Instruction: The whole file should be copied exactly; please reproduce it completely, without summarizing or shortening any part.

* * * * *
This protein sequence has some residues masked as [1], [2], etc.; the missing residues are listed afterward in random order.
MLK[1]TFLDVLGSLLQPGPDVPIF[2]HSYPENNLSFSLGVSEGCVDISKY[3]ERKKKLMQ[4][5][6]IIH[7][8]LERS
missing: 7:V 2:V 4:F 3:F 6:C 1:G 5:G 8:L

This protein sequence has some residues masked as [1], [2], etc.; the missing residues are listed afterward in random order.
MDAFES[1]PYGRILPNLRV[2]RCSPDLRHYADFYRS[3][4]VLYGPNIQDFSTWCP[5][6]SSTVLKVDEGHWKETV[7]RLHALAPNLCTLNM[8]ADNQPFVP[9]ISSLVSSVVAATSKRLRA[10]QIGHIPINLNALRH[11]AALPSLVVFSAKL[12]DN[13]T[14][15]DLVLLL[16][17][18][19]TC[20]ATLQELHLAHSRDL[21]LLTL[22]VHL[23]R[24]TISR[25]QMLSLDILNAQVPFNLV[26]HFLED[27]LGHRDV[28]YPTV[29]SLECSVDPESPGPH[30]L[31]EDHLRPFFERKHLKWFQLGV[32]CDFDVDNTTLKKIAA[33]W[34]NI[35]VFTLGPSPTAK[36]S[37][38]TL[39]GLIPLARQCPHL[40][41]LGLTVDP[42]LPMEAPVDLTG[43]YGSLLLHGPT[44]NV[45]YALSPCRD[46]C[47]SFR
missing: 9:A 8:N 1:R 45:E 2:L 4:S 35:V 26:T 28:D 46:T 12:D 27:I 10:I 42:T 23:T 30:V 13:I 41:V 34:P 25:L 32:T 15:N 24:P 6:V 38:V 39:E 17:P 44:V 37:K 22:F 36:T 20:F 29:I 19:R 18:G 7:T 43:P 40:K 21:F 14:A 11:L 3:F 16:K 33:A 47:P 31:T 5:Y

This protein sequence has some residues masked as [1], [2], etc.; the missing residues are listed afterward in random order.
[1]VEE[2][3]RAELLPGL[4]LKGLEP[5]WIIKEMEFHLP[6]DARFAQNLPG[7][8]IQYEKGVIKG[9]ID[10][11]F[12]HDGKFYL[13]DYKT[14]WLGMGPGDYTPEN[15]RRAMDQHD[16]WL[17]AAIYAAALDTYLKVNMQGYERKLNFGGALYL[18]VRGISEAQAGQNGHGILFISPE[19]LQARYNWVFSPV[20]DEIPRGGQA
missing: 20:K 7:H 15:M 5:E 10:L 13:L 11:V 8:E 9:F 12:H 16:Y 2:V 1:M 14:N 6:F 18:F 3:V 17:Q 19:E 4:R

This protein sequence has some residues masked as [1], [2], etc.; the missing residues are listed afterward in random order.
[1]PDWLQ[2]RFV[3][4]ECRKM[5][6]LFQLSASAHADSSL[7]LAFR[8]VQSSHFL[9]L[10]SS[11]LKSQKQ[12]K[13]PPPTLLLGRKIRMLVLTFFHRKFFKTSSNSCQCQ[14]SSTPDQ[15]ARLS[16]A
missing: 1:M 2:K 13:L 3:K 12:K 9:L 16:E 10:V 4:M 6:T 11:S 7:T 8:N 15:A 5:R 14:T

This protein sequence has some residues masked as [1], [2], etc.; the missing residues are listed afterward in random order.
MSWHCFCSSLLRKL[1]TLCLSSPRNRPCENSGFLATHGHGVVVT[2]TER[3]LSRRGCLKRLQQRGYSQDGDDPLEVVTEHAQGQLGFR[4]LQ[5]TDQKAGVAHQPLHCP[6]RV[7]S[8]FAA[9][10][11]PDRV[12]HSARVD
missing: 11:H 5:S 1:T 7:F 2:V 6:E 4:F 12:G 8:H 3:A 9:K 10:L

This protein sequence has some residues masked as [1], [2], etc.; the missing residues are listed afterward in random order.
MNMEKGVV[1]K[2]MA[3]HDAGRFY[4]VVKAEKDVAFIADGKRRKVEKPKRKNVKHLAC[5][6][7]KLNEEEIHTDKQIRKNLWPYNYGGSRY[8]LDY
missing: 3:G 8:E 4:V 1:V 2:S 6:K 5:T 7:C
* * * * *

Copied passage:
This protein sequence has some residues masked as [1], [2], etc.; the missing residues are listed afterward in random order.
MLK[1]TFLDVLGSLLQPGPDVPIF[2]HSYPENNLSFSLGVSEGCVDISKY[3]ERKKKLMQ[4][5][6]IIH[7][8]LERS
missing: 7:V 2:V 4:F 3:F 6:C 1:G 5:G 8:L

This protein sequence has some residues masked as [1], [2], etc.; the missing residues are listed afterward in random order.
MDAFES[1]PYGRILPNLRV[2]RCSPDLRHYADFYRS[3][4]VLYGPNIQDFSTWCP[5][6]SSTVLKVDEGHWKETV[7]RLHALAPNLCTLNM[8]ADNQPFVP[9]ISSLVSSVVAATSKRLRA[10]QIGHIPINLNALRH[11]AALPSLVVFSAKL[12]DN[13]T[14][15]DLVLLL[16][17][18][19]TC[20]ATLQELHLAHSRDL[21]LLTL[22]VHL[23]R[24]TISR[25]QMLSLDILNAQVPFNLV[26]HFLED[27]LGHRDV[28]YPTV[29]SLECSVDPESPGPH[30]L[31]EDHLRPFFERKHLKWFQLGV[32]CDFDVDNTTLKKIAA[33]W[34]NI[35]VFTLGPSPTAK[36]S[37][38]TL[39]GLIPLARQCPHL[40][41]LGLTVDP[42]LPMEAPVDLTG[43]YGSLLLHGPT[44]NV[45]YALSPCRD[46]C[47]SFR
missing: 9:A 8:N 1:R 45:E 2:L 4:S 35:V 26:T 28:D 46:T 12:D 27:I 10:I 42:T 23:T 30:V 13:I 41:V 34:P 25:L 32:T 15:N 24:P 6:V 38:V 39:E 17:P 44:V 37:K 22:F 36:T 20:F 29:I 19:R 18:G 7:T 43:P 40:K 21:F 14:A 11:L 3:F 16:K 33:A 47:P 31:T 5:Y

This protein sequence has some residues masked as [1], [2], etc.; the missing residues are listed afterward in random order.
[1]VEE[2][3]RAELLPGL[4]LKGLEP[5]WIIKEMEFHLP[6]DARFAQNLPG[7][8]IQYEKGVIKG[9]ID[10][11]F[12]HDGKFYL[13]DYKT[14]WLGMGPGDYTPEN[15]RRAMDQHD[16]WL[17]AAIYAAALDTYLKVNMQGYERKLNFGGALYL[18]VRGISEAQAGQNGHGILFISPE[19]LQARYNWVFSPV[20]DEIPRGGQA
missing: 20:K 7:H 15:M 5:E 10:L 13:L 11:V 8:E 9:F 12:H 16:Y 2:V 1:M 14:N 6:F 18:F 3:V 17:Q 19:E 4:R

This protein sequence has some residues masked as [1], [2], etc.; the missing residues are listed afterward in random order.
[1]PDWLQ[2]RFV[3][4]ECRKM[5][6]LFQLSASAHADSSL[7]LAFR[8]VQSSHFL[9]L[10]SS[11]LKSQKQ[12]K[13]PPPTLLLGRKIRMLVLTFFHRKFFKTSSNSCQCQ[14]SSTPDQ[15]ARLS[16]A
missing: 1:M 2:K 13:L 3:K 12:K 9:L 16:E 10:V 4:M 6:T 11:S 7:T 8:N 15:A 5:R 14:T

This protein sequence has some residues masked as [1], [2], etc.; the missing residues are listed afterward in random order.
MSWHCFCSSLLRKL[1]TLCLSSPRNRPCENSGFLATHGHGVVVT[2]TER[3]LSRRGCLKRLQQRGYSQDGDDPLEVVTEHAQGQLGFR[4]LQ[5]TDQKAGVAHQPLHCP[6]RV[7]S[8]FAA[9][10][11]PDRV[12]HSARVD
missing: 11:H 5:S 1:T 7:F 2:V 6:E 4:F 12:G 8:H 3:A 9:K 10:L

This protein sequence has some residues masked as [1], [2], etc.; the missing residues are listed afterward in random order.
MNMEKGVV[1]K[2]MA[3]HDAGRFY[4]VVKAEKDVAFIADGKRRKVEKPKRKNVKHLAC[5][6][7]KLNEEEIHTDKQIRKNLWPYNYGGSRY[8]LDY
missing: 3:G 8:E 4:V 1:V 2:S 6:K 5:T 7:C